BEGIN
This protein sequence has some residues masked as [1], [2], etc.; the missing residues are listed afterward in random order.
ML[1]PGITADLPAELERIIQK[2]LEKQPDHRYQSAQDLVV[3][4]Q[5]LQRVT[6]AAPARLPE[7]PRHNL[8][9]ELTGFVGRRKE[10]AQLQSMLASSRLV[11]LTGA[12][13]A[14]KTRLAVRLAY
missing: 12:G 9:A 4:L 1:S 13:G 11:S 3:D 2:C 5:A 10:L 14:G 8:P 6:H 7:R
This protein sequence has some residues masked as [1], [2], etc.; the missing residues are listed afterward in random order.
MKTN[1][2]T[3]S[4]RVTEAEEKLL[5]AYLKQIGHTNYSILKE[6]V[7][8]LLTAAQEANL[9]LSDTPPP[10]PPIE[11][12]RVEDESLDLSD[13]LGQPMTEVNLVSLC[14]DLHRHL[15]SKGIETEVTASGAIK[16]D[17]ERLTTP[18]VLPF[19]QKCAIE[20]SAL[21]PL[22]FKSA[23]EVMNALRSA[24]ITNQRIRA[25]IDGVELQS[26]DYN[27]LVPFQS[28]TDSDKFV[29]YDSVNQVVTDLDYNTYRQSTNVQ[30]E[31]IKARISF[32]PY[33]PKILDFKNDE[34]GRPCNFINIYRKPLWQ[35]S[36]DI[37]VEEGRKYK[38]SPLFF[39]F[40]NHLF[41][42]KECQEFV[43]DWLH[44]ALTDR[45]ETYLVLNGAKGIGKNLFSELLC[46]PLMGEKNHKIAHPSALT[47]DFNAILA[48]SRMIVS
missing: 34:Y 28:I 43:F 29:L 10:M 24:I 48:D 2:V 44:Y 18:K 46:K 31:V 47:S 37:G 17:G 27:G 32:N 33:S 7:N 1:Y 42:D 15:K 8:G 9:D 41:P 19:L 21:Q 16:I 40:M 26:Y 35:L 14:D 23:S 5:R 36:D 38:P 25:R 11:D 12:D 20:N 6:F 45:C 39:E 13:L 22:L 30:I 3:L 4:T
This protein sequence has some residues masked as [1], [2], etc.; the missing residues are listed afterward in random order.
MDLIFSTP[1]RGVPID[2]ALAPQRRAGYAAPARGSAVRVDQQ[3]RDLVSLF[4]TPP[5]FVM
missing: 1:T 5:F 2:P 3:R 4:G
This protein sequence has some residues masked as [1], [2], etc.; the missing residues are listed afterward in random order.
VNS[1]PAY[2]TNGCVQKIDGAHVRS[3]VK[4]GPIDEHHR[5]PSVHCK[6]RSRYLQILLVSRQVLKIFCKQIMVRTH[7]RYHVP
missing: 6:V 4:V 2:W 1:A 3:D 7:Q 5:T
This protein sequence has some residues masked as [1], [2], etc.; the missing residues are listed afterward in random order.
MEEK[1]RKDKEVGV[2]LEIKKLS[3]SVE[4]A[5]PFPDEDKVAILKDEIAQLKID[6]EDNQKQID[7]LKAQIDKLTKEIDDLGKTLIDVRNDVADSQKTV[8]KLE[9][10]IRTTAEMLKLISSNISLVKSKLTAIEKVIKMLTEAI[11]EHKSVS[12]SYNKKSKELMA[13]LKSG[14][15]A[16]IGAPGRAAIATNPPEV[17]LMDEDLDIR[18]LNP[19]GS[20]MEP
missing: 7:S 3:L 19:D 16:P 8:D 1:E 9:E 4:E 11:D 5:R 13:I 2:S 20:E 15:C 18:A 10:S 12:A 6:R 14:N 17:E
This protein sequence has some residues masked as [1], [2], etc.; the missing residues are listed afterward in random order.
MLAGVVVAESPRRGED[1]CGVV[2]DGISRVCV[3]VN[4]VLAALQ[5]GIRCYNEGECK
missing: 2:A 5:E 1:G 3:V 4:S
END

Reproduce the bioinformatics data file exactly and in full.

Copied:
This protein sequence has some residues masked as [1], [2], etc.; the missing residues are listed afterward in random order.
ML[1]PGITADLPAELERIIQK[2]LEKQPDHRYQSAQDLVV[3][4]Q[5]LQRVT[6]AAPARLPE[7]PRHNL[8][9]ELTGFVGRRKE[10]AQLQSMLASSRLV[11]LTGA[12][13]A[14]KTRLAVRLAY
missing: 12:G 9:A 4:L 1:S 13:G 11:S 3:D 2:C 5:A 10:L 14:G 8:P 6:H 7:R
This protein sequence has some residues masked as [1], [2], etc.; the missing residues are listed afterward in random order.
MKTN[1][2]T[3]S[4]RVTEAEEKLL[5]AYLKQIGHTNYSILKE[6]V[7][8]LLTAAQEANL[9]LSDTPPP[10]PPIE[11][12]RVEDESLDLSD[13]LGQPMTEVNLVSLC[14]DLHRHL[15]SKGIETEVTASGAIK[16]D[17]ERLTTP[18]VLPF[19]QKCAIE[20]SAL[21]PL[22]FKSA[23]EVMNALRSA[24]ITNQRIRA[25]IDGVELQS[26]DYN[27]LVPFQS[28]TDSDKFV[29]YDSVNQVVTDLDYNTYRQSTNVQ[30]E[31]IKARISF[32]PY[33]PKILDFKNDE[34]GRPCNFINIYRKPLWQ[35]S[36]DI[37]VEEGRKYK[38]SPLFF[39]F[40]NHLF[41][42]KECQEFV[43]DWLH[44]ALTDR[45]ETYLVLNGAKGIGKNLFSELLC[46]PLMGEKNHKIAHPSALT[47]DFNAILA[48]SRMIVS
missing: 34:Y 28:I 43:F 29:L 10:M 24:I 48:D 2:V 44:Y 18:K 46:K 31:V 47:S 37:G 17:G 27:G 32:N 33:S 7:N 1:Y 42:D 15:K 8:G 9:D 41:P 19:L 21:Q 16:I 40:M 26:Y 35:L 14:D 23:S 5:R 36:D 38:P 25:R 11:D 12:D 20:N 6:F 45:C 39:E 13:L 22:L 30:I 3:L 4:T
This protein sequence has some residues masked as [1], [2], etc.; the missing residues are listed afterward in random order.
MDLIFSTP[1]RGVPID[2]ALAPQRRAGYAAPARGSAVRVDQQ[3]RDLVSLF[4]TPP[5]FVM
missing: 1:T 5:F 2:P 3:R 4:G
This protein sequence has some residues masked as [1], [2], etc.; the missing residues are listed afterward in random order.
VNS[1]PAY[2]TNGCVQKIDGAHVRS[3]VK[4]GPIDEHHR[5]PSVHCK[6]RSRYLQILLVSRQVLKIFCKQIMVRTH[7]RYHVP
missing: 6:V 4:V 2:W 1:A 3:D 7:Q 5:T
This protein sequence has some residues masked as [1], [2], etc.; the missing residues are listed afterward in random order.
MEEK[1]RKDKEVGV[2]LEIKKLS[3]SVE[4]A[5]PFPDEDKVAILKDEIAQLKID[6]EDNQKQID[7]LKAQIDKLTKEIDDLGKTLIDVRNDVADSQKTV[8]KLE[9][10]IRTTAEMLKLISSNISLVKSKLTAIEKVIKMLTEAI[11]EHKSVS[12]SYNKKSKELMA[13]LKSG[14][15]A[16]IGAPGRAAIATNPPEV[17]LMDEDLDIR[18]LNP[19]GS[20]MEP
missing: 7:S 3:L 19:D 16:P 8:D 1:E 9:E 4:E 11:D 5:R 13:I 2:S 20:E 15:C 18:A 10:S 12:A 6:R 14:N 17:E
This protein sequence has some residues masked as [1], [2], etc.; the missing residues are listed afterward in random order.
MLAGVVVAESPRRGED[1]CGVV[2]DGISRVCV[3]VN[4]VLAALQ[5]GIRCYNEGECK
missing: 2:A 5:E 1:G 3:V 4:S